Thursday, December 21, 2006
Meditative Arts are Definite Brain Boosters
Meditating does more than just feel good and calm you down, it makes you perform better – and alters the structure of your brain, researchers have found.
People who meditate say the practice restores their energy, and some claim they need less sleep as a result. Many studies have reported that the brain works differently during meditation – brainwave patterns change and neuronal firing patterns synchronise.
I was recently speaking with Patricia about my suggestions to Activate brain power. She asked if discipline had to be applied, and mentioned a friend who has meditated every day for over twenty years. While I'm sure there is some special benefit to such a long term health routine, I couldn't tell Patricia that this kind of dedication is necessary. The brain thrives on newness -- so if you have many different kinds of meditations, and play with them all, you may actually benefit the brain more than you would by instituting a strict regimen.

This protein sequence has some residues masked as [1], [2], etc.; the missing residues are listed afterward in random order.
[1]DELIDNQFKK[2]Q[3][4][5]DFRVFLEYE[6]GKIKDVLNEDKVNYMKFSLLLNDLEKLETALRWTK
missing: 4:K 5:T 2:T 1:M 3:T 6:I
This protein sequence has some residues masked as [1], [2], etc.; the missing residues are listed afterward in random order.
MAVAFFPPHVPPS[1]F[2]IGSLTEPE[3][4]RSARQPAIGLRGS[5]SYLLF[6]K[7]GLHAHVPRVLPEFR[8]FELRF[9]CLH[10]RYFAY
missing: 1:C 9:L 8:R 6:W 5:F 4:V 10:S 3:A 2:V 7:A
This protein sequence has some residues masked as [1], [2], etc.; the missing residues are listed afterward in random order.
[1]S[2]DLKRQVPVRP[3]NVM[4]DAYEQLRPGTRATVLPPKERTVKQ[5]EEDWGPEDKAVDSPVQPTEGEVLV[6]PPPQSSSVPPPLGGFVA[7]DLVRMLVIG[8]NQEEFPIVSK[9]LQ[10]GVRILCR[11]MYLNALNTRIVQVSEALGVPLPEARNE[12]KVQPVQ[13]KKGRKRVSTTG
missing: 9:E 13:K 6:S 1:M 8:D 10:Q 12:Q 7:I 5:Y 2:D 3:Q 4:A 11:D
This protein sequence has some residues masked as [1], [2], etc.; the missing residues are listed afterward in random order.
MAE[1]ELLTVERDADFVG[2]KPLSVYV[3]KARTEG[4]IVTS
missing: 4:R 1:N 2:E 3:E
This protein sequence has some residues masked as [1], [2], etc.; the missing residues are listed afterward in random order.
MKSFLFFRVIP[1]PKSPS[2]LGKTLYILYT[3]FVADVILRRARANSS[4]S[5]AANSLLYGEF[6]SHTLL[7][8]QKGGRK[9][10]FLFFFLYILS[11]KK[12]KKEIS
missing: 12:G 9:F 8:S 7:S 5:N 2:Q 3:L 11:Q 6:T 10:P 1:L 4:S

What effect meditating has on the structure of the brain has also been a matter of some debate. Now Sara Lazar at the Massachusetts General Hospital in Boston, US, and colleagues have used MRI to compare 15 meditators, with experience ranging from 1 to 30 years, and 15 non-meditators.
They found that meditating actually increases the thickness of the cortex in areas involved in attention and sensory processing, such as the prefrontal cortex and the right anterior insula.
“You are exercising it while you meditate, and it gets bigger,” she says. The finding is in line with studies showing that accomplished musicians, athletes and linguists all have thickening in relevant areas of the cortex. It is further evidence, says Lazar, that yogis “aren’t just sitting there doing nothing".
The growth of the cortex is not due to the growth of new neurons, she points out, but results from wider blood vessels, more supporting structures such as glia and astrocytes, and increased branching and connections.
Just remember to take a moment for yourself, and breathe, smile, and relax those shoulders.
Posted by Suzanna B. Stinnett at 9:41 PM